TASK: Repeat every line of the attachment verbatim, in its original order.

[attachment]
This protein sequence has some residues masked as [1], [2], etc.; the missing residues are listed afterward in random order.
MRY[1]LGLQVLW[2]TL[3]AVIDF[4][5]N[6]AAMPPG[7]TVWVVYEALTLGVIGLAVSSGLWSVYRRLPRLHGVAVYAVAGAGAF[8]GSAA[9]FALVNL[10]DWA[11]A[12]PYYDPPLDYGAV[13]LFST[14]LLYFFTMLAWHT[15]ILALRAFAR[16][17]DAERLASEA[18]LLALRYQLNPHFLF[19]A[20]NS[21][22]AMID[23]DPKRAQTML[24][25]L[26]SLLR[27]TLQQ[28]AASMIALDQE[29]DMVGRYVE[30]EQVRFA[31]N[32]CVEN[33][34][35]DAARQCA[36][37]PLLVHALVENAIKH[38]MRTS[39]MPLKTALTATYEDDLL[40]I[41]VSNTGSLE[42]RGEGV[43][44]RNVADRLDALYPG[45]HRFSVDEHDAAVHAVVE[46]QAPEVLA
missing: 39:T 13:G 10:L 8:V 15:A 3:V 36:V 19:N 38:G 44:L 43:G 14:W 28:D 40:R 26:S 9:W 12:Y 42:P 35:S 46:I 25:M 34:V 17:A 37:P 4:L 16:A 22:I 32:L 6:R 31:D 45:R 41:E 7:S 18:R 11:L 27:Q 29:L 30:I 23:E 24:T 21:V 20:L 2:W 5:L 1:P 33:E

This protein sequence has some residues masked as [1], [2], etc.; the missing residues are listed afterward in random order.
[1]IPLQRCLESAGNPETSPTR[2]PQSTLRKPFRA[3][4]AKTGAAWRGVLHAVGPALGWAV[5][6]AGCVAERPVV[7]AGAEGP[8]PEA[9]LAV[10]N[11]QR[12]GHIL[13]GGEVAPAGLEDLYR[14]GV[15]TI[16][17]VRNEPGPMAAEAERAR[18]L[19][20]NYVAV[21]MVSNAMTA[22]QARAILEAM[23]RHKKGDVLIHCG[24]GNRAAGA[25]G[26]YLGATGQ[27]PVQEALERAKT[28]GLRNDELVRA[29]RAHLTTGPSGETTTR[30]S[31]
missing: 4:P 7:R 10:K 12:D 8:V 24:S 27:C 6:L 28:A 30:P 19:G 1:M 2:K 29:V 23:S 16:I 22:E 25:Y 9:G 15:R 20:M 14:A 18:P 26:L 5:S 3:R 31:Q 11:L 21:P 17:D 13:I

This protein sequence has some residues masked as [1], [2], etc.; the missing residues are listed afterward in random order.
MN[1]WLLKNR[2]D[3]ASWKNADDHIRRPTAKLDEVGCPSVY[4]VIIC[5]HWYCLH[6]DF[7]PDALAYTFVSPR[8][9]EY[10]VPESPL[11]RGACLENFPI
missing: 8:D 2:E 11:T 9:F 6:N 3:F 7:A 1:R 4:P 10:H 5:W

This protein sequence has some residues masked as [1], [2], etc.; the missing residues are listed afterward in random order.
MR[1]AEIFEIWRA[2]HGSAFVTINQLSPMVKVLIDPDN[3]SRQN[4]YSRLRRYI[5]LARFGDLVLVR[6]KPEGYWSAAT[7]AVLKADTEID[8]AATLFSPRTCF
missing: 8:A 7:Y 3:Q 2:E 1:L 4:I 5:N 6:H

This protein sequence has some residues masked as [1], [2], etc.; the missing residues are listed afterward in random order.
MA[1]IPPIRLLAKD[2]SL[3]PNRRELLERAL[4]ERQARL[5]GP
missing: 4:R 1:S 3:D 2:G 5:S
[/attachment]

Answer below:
This protein sequence has some residues masked as [1], [2], etc.; the missing residues are listed afterward in random order.
MRY[1]LGLQVLW[2]TL[3]AVIDF[4][5]N[6]AAMPPG[7]TVWVVYEALTLGVIGLAVSSGLWSVYRRLPRLHGVAVYAVAGAGAF[8]GSAA[9]FALVNL[10]DWA[11]A[12]PYYDPPLDYGAV[13]LFST[14]LLYFFTMLAWHT[15]ILALRAFAR[16][17]DAERLASEA[18]LLALRYQLNPHFLF[19]A[20]NS[21][22]AMID[23]DPKRAQTML[24][25]L[26]SLLR[27]TLQQ[28]AASMIALDQE[29]DMVGRYVE[30]EQVRFA[31]N[32]CVEN[33][34][35]DAARQCA[36][37]PLLVHALVENAIKH[38]MRTS[39]MPLKTALTATYEDDLL[40]I[41]VSNTGSLE[42]RGEGV[43][44]RNVADRLDALYPG[45]HRFSVDEHDAAVHAVVE[46]QAPEVLA
missing: 39:T 13:G 10:L 8:V 15:A 3:V 36:V 19:N 38:G 44:L 43:G 14:W 28:D 40:R 26:S 9:W 12:Y 42:P 35:S 46:I 25:M 34:V 17:A 37:P 4:L 16:A 22:I 32:L 6:R 31:D 45:R 41:E 7:S 18:R 11:L 27:Q 29:L 30:I 23:E 24:T 21:V 20:L 2:W 5:L 1:P 33:E

This protein sequence has some residues masked as [1], [2], etc.; the missing residues are listed afterward in random order.
[1]IPLQRCLESAGNPETSPTR[2]PQSTLRKPFRA[3][4]AKTGAAWRGVLHAVGPALGWAV[5][6]AGCVAERPVV[7]AGAEGP[8]PEA[9]LAV[10]N[11]QR[12]GHIL[13]GGEVAPAGLEDLYR[14]GV[15]TI[16][17]VRNEPGPMAAEAERAR[18]L[19][20]NYVAV[21]MVSNAMTA[22]QARAILEAM[23]RHKKGDVLIHCG[24]GNRAAGA[25]G[26]YLGATGQ[27]PVQEALERAKT[28]GLRNDELVRA[29]RAHLTTGPSGETTTR[30]S[31]
missing: 4:P 7:R 10:K 12:D 8:V 24:S 27:C 6:L 28:A 30:P 19:G 1:M 2:K 29:V 23:S 16:I 22:E 25:Y 9:G 15:R 20:M 14:A 18:P 26:L 5:S 3:R 31:Q 11:L 21:P 17:D 13:I

This protein sequence has some residues masked as [1], [2], etc.; the missing residues are listed afterward in random order.
MN[1]WLLKNR[2]D[3]ASWKNADDHIRRPTAKLDEVGCPSVY[4]VIIC[5]HWYCLH[6]DF[7]PDALAYTFVSPR[8][9]EY[10]VPESPL[11]RGACLENFPI
missing: 8:D 2:E 11:T 9:F 6:N 3:F 7:A 1:R 4:P 10:H 5:W

This protein sequence has some residues masked as [1], [2], etc.; the missing residues are listed afterward in random order.
MR[1]AEIFEIWRA[2]HGSAFVTINQLSPMVKVLIDPDN[3]SRQN[4]YSRLRRYI[5]LARFGDLVLVR[6]KPEGYWSAAT[7]AVLKADTEID[8]AATLFSPRTCF
missing: 8:A 7:Y 3:Q 2:E 1:L 4:I 5:N 6:H

This protein sequence has some residues masked as [1], [2], etc.; the missing residues are listed afterward in random order.
MA[1]IPPIRLLAKD[2]SL[3]PNRRELLERAL[4]ERQARL[5]GP
missing: 4:R 1:S 3:D 2:G 5:S